Pima Community College

Weeks of Wednesday, April 18-25, 2001


Days of Remembrance

For the sake of the future


Days of Remembrance

Photo Illustrations and Story by
Deborah Kravitz

 

Days of Remembrance was established by the United States Congress as our nation's annual commemoration of victims of the Holocaust.

The Holocaust has challenged society to confront some of the darkest aspects of human nature. The willingness to protect the innocent and the vulnerable is essential. Remembering the past for the sake of the future is an act of hope.

Last September, Edith Shaked, a Pima Community College Holocaust Studies teacher, alerted the Mayor's office of a Civic Proclamation to set aside a day to remember the victims and events of the Holocaust.

"Hatred is hard to define. You cannot just say to stop hatred and bigotry," said Shaked. "I am challenging the city and the Mayor to celebrate achievement towards equal dignity and equality for all."

After consideration, Tucson Mayor Robert E. Walkup proclaimed April 19 through May 8 as the "Days of Remembrance." This Monday, April 16, the proclamation was successfully presented during the Mayor and Council Chamber Meeting.

As stated in the proclamation, "We as citizens of Tucson must remember the victims of the Holocaust and honor the survivors as well as the rescuers and liberators. We should strive to overcome intolerance and indifference through learning and remembrance."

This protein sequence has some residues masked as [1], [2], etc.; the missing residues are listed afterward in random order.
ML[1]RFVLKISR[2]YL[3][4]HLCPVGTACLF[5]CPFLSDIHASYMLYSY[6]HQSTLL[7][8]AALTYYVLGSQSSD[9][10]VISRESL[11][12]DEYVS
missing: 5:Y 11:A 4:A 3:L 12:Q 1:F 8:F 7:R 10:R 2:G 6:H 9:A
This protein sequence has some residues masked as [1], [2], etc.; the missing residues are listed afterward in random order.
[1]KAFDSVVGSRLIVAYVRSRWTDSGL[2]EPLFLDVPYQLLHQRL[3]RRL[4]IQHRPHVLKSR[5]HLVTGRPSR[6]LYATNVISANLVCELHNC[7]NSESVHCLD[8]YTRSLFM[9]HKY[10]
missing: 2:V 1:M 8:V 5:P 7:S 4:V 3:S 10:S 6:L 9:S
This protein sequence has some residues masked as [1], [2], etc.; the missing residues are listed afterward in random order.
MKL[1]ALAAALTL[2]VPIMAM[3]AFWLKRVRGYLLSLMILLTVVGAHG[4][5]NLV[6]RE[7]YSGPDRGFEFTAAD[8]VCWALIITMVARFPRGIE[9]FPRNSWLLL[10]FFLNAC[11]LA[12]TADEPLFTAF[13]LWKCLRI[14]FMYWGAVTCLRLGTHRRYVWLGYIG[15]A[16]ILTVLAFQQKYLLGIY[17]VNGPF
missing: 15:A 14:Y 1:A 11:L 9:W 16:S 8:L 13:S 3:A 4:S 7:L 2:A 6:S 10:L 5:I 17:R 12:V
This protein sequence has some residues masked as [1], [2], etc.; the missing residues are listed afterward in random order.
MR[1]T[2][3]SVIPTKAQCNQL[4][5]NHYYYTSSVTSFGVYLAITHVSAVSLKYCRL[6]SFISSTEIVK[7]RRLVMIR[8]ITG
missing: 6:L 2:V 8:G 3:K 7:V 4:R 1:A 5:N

The United States Holocaust Memorial Museum has determined that the ultimate achievement should be "that remembrance of the past will influence the course of the future."

Deborah Kravitz can be reached at
silverdre@aol.com

Link it: www.ushmm.org

 

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For the sake of the future

 

"Pima Community College is the natural place to create an institute for Holocaust and Human rights studies. Contributing to a better understanding of our diverse community and the concept of equal dignity in a truthful democracy. This is beyond tolerance," says Edith Shaked, a PCC Holocaust Studies teacher.

According to Shaked, history teaches us that the Holocaust might not have occurred if governments and leaders had spoken out during the Nazi rise to power. More people could have been saved if individuals had raised their voices to force their governments to offer safety and refuge. Indifference to genocide cannot be tolerated. The remembrance of the Holocaust imposes a moral obligation to speak out.

In 1998, Shaked implemented a program of diversity. PCC faculty and administration collaborated to create a certificate that is recognized for University of Arizona general education credit. Shaked has also produced a comprehensive teachers guide that is used internationally.

"Edith Shaked is one of the few teachers I have met throughout my school years that has restored my faith in the educational system," says Regina Romero, PCC Youth Programs coordinator.

Shaked is seeking a permanent position to ensure teaching all aspects of diversity.

 

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